Command and Control ARCHICAD - Part 1


This is the first of a series of four #justthetip articles showing you how to master the primary keys you need to Command and Control ARCHICAD… and a clue to what these first keys are has just been given right there!

The first key we will look at is the Command or Control key depending on your operating system.  In the articles that will follow over the coming weeks, we will also look at Shift, Alt and the Spacebar.

So let's begin with Command (Mac OS) or Control (Windows)…  there are piles of uses for this key but we will concentrate on four really useful ‘old school’ functions then a couple of shortcuts that are worth know about.

When you are working with Linear Elements (Wall, Beam, Line, Polyline) you can use the following three functions:


There is a Trim Function in ARCHICAD - but this involves finding a shortcut button which can only be used once.  If you need more than one Trim, you need to repeat the action again and again.  However, if you know this shortcut, you can Trim any linear element, at any time, with any Tool active in the Toolbox by simply holding Command (Cmd) or Control (Ctrl) and left clicking… that can save A LOT of time :-)

Trim will work on any linear element that is intersected by another edge / contour.  This could be a line with another line or a wall with a slab edge or any similar combination.  To Trim, you simply hold Cmd or Ctrl and click on the edge you wish to remove.  This will be trimmed to the nearest intersecting edge.  

Here is an example showing nothing selected, the Wall Tool active (any Tool will do!) and the Command or Control key held down showing the intelligent cursor with scissors:



ARCHICAD has an Adjust Function which will Extend elements… but the Extend function is another ‘old school’ function that is very quick to use when you know the technique.  Extend and Break are a little bit different to Trim.  With Trim, any Tool can be active in the Toolbox - but Extend and Break need to have the correct Tool active in the Toolbox.  If you are extending a Wall, the Wall Tool must be active.  If you are extending a Line, the Line Tool must be active.

To Extend an element, it must first be selected and the appropriate Tool active in the Toolbox - then all you need to do with Cmd or Ctrl click on an edge (Mercedes icon) to Extend it to.  

Here is an example showing a Beam being Extended to a Wall.  You will see the Beam Tool is active in the Toolbox and the Mercedes icon is shown on the edge to be extended to… all that needs to be done is Cmd or Ctrl + click to complete:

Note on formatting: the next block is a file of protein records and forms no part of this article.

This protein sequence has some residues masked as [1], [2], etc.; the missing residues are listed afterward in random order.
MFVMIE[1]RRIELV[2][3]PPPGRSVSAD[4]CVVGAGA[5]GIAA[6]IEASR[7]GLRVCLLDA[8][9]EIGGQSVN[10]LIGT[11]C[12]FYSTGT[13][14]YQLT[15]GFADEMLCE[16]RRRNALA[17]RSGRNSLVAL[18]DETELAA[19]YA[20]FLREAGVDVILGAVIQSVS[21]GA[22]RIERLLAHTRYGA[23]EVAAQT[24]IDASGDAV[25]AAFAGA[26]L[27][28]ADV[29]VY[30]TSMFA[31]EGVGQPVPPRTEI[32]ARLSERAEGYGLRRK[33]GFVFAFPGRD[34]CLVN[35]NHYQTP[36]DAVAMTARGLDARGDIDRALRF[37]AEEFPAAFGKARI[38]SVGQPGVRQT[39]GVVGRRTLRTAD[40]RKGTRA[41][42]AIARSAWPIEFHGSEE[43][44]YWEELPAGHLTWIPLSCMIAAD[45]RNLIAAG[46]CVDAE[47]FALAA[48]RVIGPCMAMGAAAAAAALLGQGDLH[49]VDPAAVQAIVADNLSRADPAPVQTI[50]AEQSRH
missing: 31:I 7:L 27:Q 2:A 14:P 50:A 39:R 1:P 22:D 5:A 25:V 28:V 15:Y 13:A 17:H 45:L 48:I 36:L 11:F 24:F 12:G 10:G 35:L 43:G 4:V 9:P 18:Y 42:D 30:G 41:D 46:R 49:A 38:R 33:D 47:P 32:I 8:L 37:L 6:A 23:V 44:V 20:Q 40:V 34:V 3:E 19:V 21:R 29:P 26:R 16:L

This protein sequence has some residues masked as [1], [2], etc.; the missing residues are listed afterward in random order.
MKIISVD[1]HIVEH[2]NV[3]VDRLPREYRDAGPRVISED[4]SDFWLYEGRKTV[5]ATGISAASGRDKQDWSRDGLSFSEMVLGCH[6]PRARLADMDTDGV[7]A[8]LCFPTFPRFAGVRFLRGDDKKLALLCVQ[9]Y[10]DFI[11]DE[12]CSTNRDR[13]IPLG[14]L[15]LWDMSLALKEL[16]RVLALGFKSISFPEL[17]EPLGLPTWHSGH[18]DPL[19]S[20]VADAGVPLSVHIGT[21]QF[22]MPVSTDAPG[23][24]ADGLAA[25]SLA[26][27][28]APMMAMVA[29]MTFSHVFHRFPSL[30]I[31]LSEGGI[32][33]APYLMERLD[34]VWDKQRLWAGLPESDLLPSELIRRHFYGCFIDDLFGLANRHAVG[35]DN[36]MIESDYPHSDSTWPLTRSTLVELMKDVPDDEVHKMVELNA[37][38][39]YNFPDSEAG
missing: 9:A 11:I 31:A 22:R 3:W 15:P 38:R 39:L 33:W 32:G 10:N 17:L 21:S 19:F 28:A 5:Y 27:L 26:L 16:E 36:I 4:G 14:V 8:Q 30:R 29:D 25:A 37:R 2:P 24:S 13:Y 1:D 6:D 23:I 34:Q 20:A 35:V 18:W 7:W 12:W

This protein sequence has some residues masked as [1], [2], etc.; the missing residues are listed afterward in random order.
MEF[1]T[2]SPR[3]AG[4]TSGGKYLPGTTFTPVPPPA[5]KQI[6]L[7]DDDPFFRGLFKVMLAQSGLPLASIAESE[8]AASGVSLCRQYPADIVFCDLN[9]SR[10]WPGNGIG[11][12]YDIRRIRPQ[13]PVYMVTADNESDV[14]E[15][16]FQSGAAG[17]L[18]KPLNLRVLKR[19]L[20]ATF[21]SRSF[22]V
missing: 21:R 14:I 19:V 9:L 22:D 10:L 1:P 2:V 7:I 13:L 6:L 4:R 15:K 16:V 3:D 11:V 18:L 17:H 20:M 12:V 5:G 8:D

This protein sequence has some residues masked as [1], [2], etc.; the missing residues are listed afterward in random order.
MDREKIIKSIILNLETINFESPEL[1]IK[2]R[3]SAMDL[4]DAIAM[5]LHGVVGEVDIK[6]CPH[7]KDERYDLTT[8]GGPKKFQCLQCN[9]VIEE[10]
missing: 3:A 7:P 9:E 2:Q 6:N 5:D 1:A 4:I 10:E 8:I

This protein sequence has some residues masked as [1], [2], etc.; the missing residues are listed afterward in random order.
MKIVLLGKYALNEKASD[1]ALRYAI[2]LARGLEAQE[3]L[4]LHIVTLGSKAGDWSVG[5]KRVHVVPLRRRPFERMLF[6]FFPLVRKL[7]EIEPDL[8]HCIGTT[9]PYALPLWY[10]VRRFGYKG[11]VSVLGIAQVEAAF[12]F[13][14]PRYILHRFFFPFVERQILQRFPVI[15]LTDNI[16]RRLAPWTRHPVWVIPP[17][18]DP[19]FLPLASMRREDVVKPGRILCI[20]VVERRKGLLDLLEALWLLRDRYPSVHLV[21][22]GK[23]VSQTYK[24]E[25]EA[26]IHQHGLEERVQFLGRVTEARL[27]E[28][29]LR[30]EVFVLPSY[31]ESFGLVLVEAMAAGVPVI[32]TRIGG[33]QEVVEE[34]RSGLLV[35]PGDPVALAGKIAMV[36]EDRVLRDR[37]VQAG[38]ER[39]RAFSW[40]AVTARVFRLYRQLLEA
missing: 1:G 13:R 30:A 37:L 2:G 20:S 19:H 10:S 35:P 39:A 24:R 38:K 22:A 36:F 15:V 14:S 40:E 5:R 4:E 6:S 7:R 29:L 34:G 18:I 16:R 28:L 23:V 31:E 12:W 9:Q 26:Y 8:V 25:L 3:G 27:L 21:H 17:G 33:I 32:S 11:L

Breaking Linear elements is something that is useful to know - especially when developing a design.  You may for example start a project with lengthy simple wall structures that require refinement as the project develops.  As with Extend, if you are Breaking a Wall, the Wall Tool must be active.  If you are Breaking a Line, the Line Tool must be active.

To Break an element, it must first be selected and the appropriate Tool active in the Toolbox - then all you need to do with Cmd or Ctrl + click on an edge (Mercedes icon) that intersects the element to Break it.  

This next example shows a Line about to be broken.  The Line is selected, the Line Tool is active and the Mercedes icon is showing on the edge where the Break will take place:



Another really useful and speedy function the Command or Control key performs is to add points to a Dimension line.  Like Extend or Break, the golden rule is selecting the element you want to modify (the Dimension line) and making sure that Tool is active in the Toolbox.  Once this is the case - all you do is Cmd or Ctrl + click on a point you want to add to the Dimension line… and that is it!  Simple!

Here is an example showing the process - you will see the Dimension Line is selected, the Dimension Tool is active and the mouse is showing a Tick and highlighting the element that will be associated to the Dimension Line.  Fortunately it takes a lot longer to explain that actually do this sort of thing!



Whether you use Windows or Mac OS you will likely know that Ctrl and Cmd are used for a whole variety of standard shortcuts.  ARCHICAD uses many of these shortcuts so here are a few of the most useful ones…

Cmd + A / Ctrl + A = Select All which can also be filtered with Tool type and Marquee

Cmd + Z / Ctrl + Z = Undo… who doesn’t need this!!

Cmd + Up Arrow / Ctrl + Up Arrow = Go up one storey

Cmd + Down Arrow / Ctrl + Down Arrow = Go down one storey

These are pretty difficult to try and show in a screenshot - so why not take a look at the following video which runs through all of the items discussed in this article…


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Sandpoint, ID